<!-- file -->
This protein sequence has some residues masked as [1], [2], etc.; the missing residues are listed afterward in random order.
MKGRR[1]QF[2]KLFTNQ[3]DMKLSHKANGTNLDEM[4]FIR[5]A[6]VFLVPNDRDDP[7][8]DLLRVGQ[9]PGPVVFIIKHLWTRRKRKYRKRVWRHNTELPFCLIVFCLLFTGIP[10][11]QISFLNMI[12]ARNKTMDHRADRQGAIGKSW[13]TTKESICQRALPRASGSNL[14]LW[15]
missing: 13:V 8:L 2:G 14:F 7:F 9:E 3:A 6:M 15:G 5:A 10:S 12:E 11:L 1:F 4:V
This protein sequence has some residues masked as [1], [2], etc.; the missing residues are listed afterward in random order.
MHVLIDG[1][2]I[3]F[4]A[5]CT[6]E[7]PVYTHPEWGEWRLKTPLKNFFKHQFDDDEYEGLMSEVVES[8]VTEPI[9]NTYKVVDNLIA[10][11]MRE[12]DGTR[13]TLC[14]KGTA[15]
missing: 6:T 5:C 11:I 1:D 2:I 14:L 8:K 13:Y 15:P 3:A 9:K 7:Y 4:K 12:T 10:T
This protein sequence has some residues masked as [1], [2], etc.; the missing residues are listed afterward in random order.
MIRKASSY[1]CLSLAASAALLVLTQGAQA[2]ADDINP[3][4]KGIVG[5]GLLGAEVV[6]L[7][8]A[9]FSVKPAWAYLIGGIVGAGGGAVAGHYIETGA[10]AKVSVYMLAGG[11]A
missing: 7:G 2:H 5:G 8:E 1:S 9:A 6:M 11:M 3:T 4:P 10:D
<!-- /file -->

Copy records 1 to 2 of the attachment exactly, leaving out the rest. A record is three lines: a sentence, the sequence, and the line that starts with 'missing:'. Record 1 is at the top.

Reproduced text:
This protein sequence has some residues masked as [1], [2], etc.; the missing residues are listed afterward in random order.
MKGRR[1]QF[2]KLFTNQ[3]DMKLSHKANGTNLDEM[4]FIR[5]A[6]VFLVPNDRDDP[7][8]DLLRVGQ[9]PGPVVFIIKHLWTRRKRKYRKRVWRHNTELPFCLIVFCLLFTGIP[10][11]QISFLNMI[12]ARNKTMDHRADRQGAIGKSW[13]TTKESICQRALPRASGSNL[14]LW[15]
missing: 13:V 8:L 2:G 14:F 7:F 9:E 3:A 6:M 15:G 5:A 10:S 12:E 11:L 1:F 4:V
This protein sequence has some residues masked as [1], [2], etc.; the missing residues are listed afterward in random order.
MHVLIDG[1][2]I[3]F[4]A[5]CT[6]E[7]PVYTHPEWGEWRLKTPLKNFFKHQFDDDEYEGLMSEVVES[8]VTEPI[9]NTYKVVDNLIA[10][11]MRE[12]DGTR[13]TLC[14]KGTA[15]
missing: 6:T 5:C 11:I 1:D 2:I 14:L 8:K 13:Y 15:P 3:A 9:K 7:Y 4:K 12:T 10:T